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dc.contributor.authorLin, Jingminen_US
dc.identifier.citationLin, J. (2021). The articulatory correlates of Singapore English vowels. Master's thesis, Nanyang Technological University, Singapore.
dc.description.abstractExisting research on the vowel system of Singapore English has been limited to acoustic examination and analyses only. The present study thus aims to supplement this area of research by providing articulatory descriptions of the Singapore English vowels, specifically looking at lingual and laryngeal articulation. This is achieved by visualising and recording the tongue and larynx during natural, running speech (a picture description task), through the use of ultrasound imaging. With the articulatory data collected, we sought to address a few main questions: (1) What the extent of merger in the long-short and /e/-/æ/ vowel pairs in Singapore English is, both in terms of acoustics and articulation; (2) How advanced /u/-fronting is in Singapore English, if at all; and (3) Whether larynx height varies systematically as a function of vowel quality—even in naturalistic speech. Data analysis revealed that the extent of acoustic merger in the vowel pairs was not as advanced as indicated in previous studies, and there appears to be some differentiation through lingual (and to some extent, laryngeal) articulation in these vowel pairs. We also found that /u/ is produced with a relatively central position in Singapore English, rather than being fully ‘back’ as traditionally expected. Lastly, the ranking of vowels according to vertical larynx position is surprisingly consistent with past findings despite the nature of our data, and we posit that laryngeal articulation may be actively employed in order to augment the acoustic difference between /e/ and /æ/ in Singapore English.en_US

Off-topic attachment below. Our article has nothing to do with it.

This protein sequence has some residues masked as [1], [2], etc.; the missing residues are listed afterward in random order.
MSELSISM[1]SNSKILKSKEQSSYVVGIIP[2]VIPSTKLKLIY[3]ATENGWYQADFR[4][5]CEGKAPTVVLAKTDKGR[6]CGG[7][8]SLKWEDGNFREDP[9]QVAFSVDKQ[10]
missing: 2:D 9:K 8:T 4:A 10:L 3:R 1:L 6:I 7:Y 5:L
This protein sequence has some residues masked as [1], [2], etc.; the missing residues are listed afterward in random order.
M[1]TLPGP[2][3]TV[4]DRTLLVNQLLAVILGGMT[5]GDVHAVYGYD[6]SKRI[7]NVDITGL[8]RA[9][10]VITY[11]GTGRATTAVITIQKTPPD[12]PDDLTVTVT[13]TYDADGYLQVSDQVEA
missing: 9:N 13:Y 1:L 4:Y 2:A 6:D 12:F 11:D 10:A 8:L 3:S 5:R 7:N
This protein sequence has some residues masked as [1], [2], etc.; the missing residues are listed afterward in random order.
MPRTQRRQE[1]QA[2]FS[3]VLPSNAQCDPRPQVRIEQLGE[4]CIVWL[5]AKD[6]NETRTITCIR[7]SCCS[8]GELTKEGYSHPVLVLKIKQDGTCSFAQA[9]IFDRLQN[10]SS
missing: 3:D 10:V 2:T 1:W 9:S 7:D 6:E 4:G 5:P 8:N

dc.publisherNanyang Technological Universityen_US
dc.rightsThis work is licensed under a Creative Commons Attribution-NonCommercial 4.0 International License (CC BY-NC 4.0).en_US
dc.titleThe articulatory correlates of Singapore English vowelsen_US
dc.typeThesis-Master by Researchen_US
dc.contributor.supervisorScott Reid Moisiken_US
dc.contributor.schoolSchool of Humanitiesen_US
dc.description.degreeMaster of Artsen_US
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